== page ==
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Wikipedia calls it a cinematic platformer, but I think “artisinal platformer” might be a better name for this very small genre. Limbo is obviously a Prince of Persia descendant—the clearest expression of that DNA is the hanging-from a ledge mechanic, in which pushing “A” climbs up and pushing down drops down—but its clear inspiration is Another World. Both are essentially tile-free: you move through a landscape in which the platforms are seamlessly integrated into the scenery. Both are set in wordless, malevolent landscapes. And both are essentially puzzle games in the Dragon’s Lair mold: in moments of crisis, survival depends on executing a precise sequence of movements.
Another World (or Out of This World, for my fellow Americans) was a brilliant, haunting game. I can’t tell you how happy it makes me that modern game developers are adding their own twists to its ideas. Limbo, which follows a young boy through a smoking black-and-white landscape of giant spiders, sharp spinning objects, and brain slugs, is an especially worthy tribute. The controls are precise; the graphics and sound perfectly integrated to create a mood of loss and dread. The game works through the implications of its mechanics methodically: gaming elements, like the aforementioned giant spiders, or the seemingly omnipresent bear traps, appear often enough that you build on your knowledge of how they work, but not so often that the puzzles become repetitive. (It’s very much like Braid in that respect.)
Even though the puzzles can be tricky and the timing unforgiving, the game is always fair: you never need to start running before you see the large thing that will kill you if you don’t. Also, as in Another World, you frequently go through a adventure only to circle back to someplace you’ve already been—invariably, something has changed in the interim, something that opens up a new possibility. I was also quite impressed with the balance between linear and lateral thinking. Whenever I got stuck, it was because I was making an unwarranted assumption about how my surroundings worked, an assumption that was clearly contradicted by something I already knew about how, say, swinging pipes worked, but was temporarily forgetting.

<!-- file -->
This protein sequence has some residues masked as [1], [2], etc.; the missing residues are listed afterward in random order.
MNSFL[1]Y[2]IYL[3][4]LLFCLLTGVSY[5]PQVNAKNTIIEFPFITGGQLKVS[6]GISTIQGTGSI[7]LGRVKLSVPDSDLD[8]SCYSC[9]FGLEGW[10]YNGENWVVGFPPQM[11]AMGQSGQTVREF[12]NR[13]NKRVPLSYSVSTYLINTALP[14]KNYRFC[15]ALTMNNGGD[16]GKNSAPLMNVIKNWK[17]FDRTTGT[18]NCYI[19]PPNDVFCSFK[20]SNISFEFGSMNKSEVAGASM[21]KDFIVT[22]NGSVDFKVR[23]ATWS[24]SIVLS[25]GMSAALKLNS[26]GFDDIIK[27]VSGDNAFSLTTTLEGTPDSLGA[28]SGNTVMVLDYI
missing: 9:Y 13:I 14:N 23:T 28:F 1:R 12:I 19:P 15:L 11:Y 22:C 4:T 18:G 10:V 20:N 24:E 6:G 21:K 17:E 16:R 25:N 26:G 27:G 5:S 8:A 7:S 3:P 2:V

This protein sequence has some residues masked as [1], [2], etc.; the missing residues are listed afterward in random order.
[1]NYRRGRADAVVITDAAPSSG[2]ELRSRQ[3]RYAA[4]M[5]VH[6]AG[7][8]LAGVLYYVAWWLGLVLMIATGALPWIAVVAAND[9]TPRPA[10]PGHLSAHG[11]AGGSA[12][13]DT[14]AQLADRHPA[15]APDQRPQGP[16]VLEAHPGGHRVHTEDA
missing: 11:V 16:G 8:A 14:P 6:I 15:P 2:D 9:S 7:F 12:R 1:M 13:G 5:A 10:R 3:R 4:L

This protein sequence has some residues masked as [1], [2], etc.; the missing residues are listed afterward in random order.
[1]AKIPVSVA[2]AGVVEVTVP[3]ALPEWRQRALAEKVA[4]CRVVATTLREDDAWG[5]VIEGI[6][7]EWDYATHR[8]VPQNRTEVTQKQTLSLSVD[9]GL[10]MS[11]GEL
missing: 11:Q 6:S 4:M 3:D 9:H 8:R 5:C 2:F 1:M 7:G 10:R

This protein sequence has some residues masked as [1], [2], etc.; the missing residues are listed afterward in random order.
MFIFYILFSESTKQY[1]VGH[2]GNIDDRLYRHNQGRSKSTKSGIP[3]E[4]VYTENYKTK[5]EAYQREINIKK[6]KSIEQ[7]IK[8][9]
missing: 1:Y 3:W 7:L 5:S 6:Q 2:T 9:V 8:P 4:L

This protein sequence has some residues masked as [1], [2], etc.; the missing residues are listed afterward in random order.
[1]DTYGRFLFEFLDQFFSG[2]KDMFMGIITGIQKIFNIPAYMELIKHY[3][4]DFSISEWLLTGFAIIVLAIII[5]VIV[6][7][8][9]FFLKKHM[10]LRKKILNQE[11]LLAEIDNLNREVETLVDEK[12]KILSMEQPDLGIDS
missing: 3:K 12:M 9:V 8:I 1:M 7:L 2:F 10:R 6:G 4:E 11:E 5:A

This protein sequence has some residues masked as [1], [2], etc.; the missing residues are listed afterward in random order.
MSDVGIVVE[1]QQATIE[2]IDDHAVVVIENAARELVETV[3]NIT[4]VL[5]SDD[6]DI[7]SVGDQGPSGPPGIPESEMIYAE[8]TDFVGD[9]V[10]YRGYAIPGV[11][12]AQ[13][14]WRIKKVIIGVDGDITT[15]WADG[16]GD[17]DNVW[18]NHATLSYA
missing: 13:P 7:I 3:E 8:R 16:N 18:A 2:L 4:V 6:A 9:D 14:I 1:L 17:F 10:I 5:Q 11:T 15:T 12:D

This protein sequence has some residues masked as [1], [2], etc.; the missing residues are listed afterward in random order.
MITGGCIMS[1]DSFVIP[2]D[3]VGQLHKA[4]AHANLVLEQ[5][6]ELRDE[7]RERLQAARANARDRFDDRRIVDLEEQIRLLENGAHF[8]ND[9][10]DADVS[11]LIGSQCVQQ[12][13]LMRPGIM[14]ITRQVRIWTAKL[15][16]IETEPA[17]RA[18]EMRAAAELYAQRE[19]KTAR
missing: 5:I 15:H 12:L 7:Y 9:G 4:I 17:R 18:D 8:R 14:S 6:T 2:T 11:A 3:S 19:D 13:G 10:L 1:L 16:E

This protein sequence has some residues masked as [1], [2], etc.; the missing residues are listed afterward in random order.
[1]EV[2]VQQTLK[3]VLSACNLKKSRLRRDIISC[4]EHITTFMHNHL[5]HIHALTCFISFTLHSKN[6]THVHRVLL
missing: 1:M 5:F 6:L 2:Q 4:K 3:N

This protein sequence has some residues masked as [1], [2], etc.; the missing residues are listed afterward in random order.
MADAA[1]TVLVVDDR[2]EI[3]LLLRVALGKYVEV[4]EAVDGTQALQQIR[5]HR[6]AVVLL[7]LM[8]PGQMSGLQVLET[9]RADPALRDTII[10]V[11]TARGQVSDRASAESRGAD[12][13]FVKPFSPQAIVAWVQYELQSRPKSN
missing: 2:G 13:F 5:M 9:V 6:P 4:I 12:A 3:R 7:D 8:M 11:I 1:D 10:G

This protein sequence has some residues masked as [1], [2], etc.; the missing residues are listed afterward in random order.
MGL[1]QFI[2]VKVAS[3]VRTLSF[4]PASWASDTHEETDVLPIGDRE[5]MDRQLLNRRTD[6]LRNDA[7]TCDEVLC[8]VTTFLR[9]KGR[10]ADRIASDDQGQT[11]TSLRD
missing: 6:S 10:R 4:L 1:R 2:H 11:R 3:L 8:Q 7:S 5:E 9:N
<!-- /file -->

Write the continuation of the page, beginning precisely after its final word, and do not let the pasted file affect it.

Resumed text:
The Danes who made this game should be quite proud of themselves. Dare I say that the game itself strikes me as quite Danish, perhaps in a slightly Lars van Trier-esque way?
There’s an interesting decision out of the Southern District of New York on the responsibilities domain-name registrars have towards their customers. It’s common for their contracts to disclaim all liability for mishandling domains, but the court held that such disclaimers don’t work where the registrar was so careless that its actions amount to gross negligence. In this case, Register.com mistakenly transferred the Baidu.com domain to the “Iranian Cyber Army.” How carless was Register.com? Here’s how the court summarized Baidu’s allegations:
Although the Intruder gave the Rep an incorrect response to the security question, the Rep nonetheless proceeded with processing the Intruder’s request to change Baidu’s email address;
When the Intruder sent the Rep a bogus security code, the Rep did not notice that it was the wrong code, apparently because the Rep did not even bother to check it against the original security code;
When the Intruder gave “firstname.lastname@example.org” as the proposed new email address, the Rep failed to question the legitimacy of the email address, which contained an unusual and unlikely user name and the domain name of a Baidu competitor instead of the Baidu domain name; and
Register then provided the Intruder with Baidu’s user name, enabling the Intruder to change the password and hack into Baidu’s account to re-route traffic to the wrong web site.
Yep. If proven, that sounds like gross negligence to me.
Also of note: this opinion was issued by Denny Chin, United States Circuit Judge, sitting by designation.